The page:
assertEquals("ABCDEF", concatenatedString)

Similarly to extension functions, you can extend any class with new properties. Here you have a quick example:

val String.size: Int
    get() = length

val sampleString = "ABC"

assertEquals(3, sampleString.size)

There is plenty of additional information in this article on Kotlin’s extension functions.


It may come as a surprise, but designers of Kotlin replaced class fields with properties. What’s the difference? At first glance, they look the same, but a property is equivalent to a field with its accessors.

You can declare two different types of properties: var or val. The former one is a regular type, and the latter is read-only. You should keep in mind, that read-only applies only to the reference, not to the object itself.

Let’s take a look at a sample class:

class Product {
    val id: String = "empty"
    var price: BigDecimal? = BigDecimal.ZERO

Accessors are generated automatically. For vars, both setters and getters are generated, but only getters are generated for vals. And just like in Java, you can modify the visibility of a property:

private val id: String? = "empty"

Even though accessors are generated automatically, programmers are allowed to write our own implementation of getters and setters when necessary.

What’s more, you can define access modifiers for accessors, and you can access the backing field using the field keyword:

var price: BigDecimal? = BigDecimal.ZERO
    private set(value) = if (value == null) { field = BigDecimal.ONE } 
        else { field = value }

You should be aware that although you can’t declare fields explicitly when a property needs a backing field, the compiler will generate it. The generated field is always private.

Other Improvements

There are plenty of improvements that are surely not as spectacular as the null-safety mechanism or function types.

However, they are worth mentioning as they seem to be attractive to many Java developers.

Companion Objects

Java allows developer defining static methods and fields which are class members. Here’s a short example:

class A {
    private static String name = "A";

    public static String getName() {
        return name;

assertEquals("A", A.getName())

Kotlin makes declaring static members inside classes impossible. Therefore it’s recommended to use methods with package access.

However, there’s a mechanism in Kotlin that behaves the same as static members. To use it, we need to declare a companion object inside our class.

Let’s see an example:

class A {
    companion object {
        fun returnClassName(): String {
            return "A"

assertEquals("A", A.returnClassName())

In fact, there’s a way to generate members of companion objects as static methods and fields. To do that, you need to use the @JvmStatic annotation:

companion object {
    @JvmStatic fun foo() { ... }

There is one major advantage of using companion objects. There are no more class members. All members that would be static in Java are organized into objects what accords with object-oriented programming principles.

What’s more, you can use all mechanisms available to objects such as inheritance, extension functions when working with companion objects.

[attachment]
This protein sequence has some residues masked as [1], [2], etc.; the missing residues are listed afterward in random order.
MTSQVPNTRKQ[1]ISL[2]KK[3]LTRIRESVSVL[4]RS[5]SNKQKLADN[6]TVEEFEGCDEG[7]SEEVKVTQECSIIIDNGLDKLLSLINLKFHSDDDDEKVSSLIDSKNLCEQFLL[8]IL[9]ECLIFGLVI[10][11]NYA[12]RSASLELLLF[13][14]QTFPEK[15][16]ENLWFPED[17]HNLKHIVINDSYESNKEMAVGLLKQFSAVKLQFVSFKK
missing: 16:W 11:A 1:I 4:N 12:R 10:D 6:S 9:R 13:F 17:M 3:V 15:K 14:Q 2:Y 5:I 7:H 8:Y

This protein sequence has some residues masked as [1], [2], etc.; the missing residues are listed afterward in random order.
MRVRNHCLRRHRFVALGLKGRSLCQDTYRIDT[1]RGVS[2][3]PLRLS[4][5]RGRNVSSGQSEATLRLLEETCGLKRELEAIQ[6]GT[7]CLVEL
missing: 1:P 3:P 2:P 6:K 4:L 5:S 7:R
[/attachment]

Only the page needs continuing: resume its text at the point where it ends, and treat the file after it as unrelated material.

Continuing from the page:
The is Operator

In Kotlin, the is operator is the equivalent of Java’s instanceof operator:

if(value instanceof String) {
    //do some actions

It allows developers to check at runtime whether or not a tested object is an instance of some class.

Let’s check that out:

val value: Any = "string"

if(value is String) {
    assertEquals(6, value.length)

What’s more, the compiler is smart enough that – when the is operator returns true, the object is automatically cast to the class used in the condition. Smart casts work in condition blocks as well:

(value is String && value.length == 6)

The is operator also can be very helpful with when or while expressions:

when(value) {
    is String -> assertEquals(6, value.length)
    is Int -> assertEquals(6, value.absoluteValue)


There is an interesting approach that enables developers to use the Delegation Pattern without any unnecessary code.

In Java, implementation of that pattern would look like this:

interface Engine {
    String makeSound();

class V6Engine implements Engine {
    public String makeSound() {
        return "Vroom";

class Car {
    private V6Engine v6Engine;

    public Car(V6Engine v6Engine) {
        this.v6Engine = v6Engine;

    public String makeSound() {
        return v6Engine.makeSound();

Car car = new Car(new V6Engine());
assertEquals("Vroom", car.makeSound());

Let’s analyze how you can do that in Kotlin:

interface Engine {
    fun makeSound(): String

class V6Engine: Engine {
    override fun makeSound(): String {
        return "Vroom"

class Car(e: Engine) : Engine by e

val car = Car(V6Engine())
assertEquals("Vroom", car.makeSound())

You can observe that using by e indicates that all methods of the Engine interface will be provided by an object stored in the e property. The compiler does this automatically under-the-hood.


In Java, it’s common practice to generate constructors with boilerplate code that simply initialize class fields:

class Example {
    private Long id;
    private String name;

    public Example(Long id, String name) { = id; = name;

Example example = new Example(1L, "Example");

To deal with this, Kotlin introduces a new way of creating such constructors that avoid the boilerplate code: the primary constructor.